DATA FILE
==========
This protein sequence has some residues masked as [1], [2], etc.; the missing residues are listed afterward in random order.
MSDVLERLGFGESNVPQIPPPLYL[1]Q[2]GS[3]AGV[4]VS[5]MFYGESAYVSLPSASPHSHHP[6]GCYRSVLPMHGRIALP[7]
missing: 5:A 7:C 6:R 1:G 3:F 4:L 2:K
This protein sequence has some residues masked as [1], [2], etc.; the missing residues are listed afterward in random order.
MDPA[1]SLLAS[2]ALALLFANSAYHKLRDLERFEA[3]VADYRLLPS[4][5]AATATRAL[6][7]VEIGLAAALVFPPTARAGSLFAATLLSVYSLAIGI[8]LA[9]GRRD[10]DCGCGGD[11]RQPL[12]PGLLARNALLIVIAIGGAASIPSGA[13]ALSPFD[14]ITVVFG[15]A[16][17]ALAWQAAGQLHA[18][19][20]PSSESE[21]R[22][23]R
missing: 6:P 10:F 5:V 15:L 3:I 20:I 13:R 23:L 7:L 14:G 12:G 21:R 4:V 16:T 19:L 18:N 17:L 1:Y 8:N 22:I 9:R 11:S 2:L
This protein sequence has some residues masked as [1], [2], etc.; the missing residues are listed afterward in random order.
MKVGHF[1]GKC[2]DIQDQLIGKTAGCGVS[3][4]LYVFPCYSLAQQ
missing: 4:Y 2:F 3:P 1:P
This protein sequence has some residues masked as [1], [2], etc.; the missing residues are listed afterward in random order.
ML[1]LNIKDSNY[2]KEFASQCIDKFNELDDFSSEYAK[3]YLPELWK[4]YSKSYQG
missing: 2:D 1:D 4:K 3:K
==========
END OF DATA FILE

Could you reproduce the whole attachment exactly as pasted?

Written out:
This protein sequence has some residues masked as [1], [2], etc.; the missing residues are listed afterward in random order.
MSDVLERLGFGESNVPQIPPPLYL[1]Q[2]GS[3]AGV[4]VS[5]MFYGESAYVSLPSASPHSHHP[6]GCYRSVLPMHGRIALP[7]
missing: 5:A 7:C 6:R 1:G 3:F 4:L 2:K
This protein sequence has some residues masked as [1], [2], etc.; the missing residues are listed afterward in random order.
MDPA[1]SLLAS[2]ALALLFANSAYHKLRDLERFEA[3]VADYRLLPS[4][5]AATATRAL[6][7]VEIGLAAALVFPPTARAGSLFAATLLSVYSLAIGI[8]LA[9]GRRD[10]DCGCGGD[11]RQPL[12]PGLLARNALLIVIAIGGAASIPSGA[13]ALSPFD[14]ITVVFG[15]A[16][17]ALAWQAAGQLHA[18][19][20]PSSESE[21]R[22][23]R
missing: 6:P 10:F 5:V 15:L 3:I 20:I 13:R 23:L 7:L 14:G 12:G 21:R 4:V 16:T 19:L 18:N 17:L 1:Y 8:N 22:I 9:R 11:S 2:L
This protein sequence has some residues masked as [1], [2], etc.; the missing residues are listed afterward in random order.
MKVGHF[1]GKC[2]DIQDQLIGKTAGCGVS[3][4]LYVFPCYSLAQQ
missing: 4:Y 2:F 3:P 1:P
This protein sequence has some residues masked as [1], [2], etc.; the missing residues are listed afterward in random order.
ML[1]LNIKDSNY[2]KEFASQCIDKFNELDDFSSEYAK[3]YLPELWK[4]YSKSYQG
missing: 2:D 1:D 4:K 3:K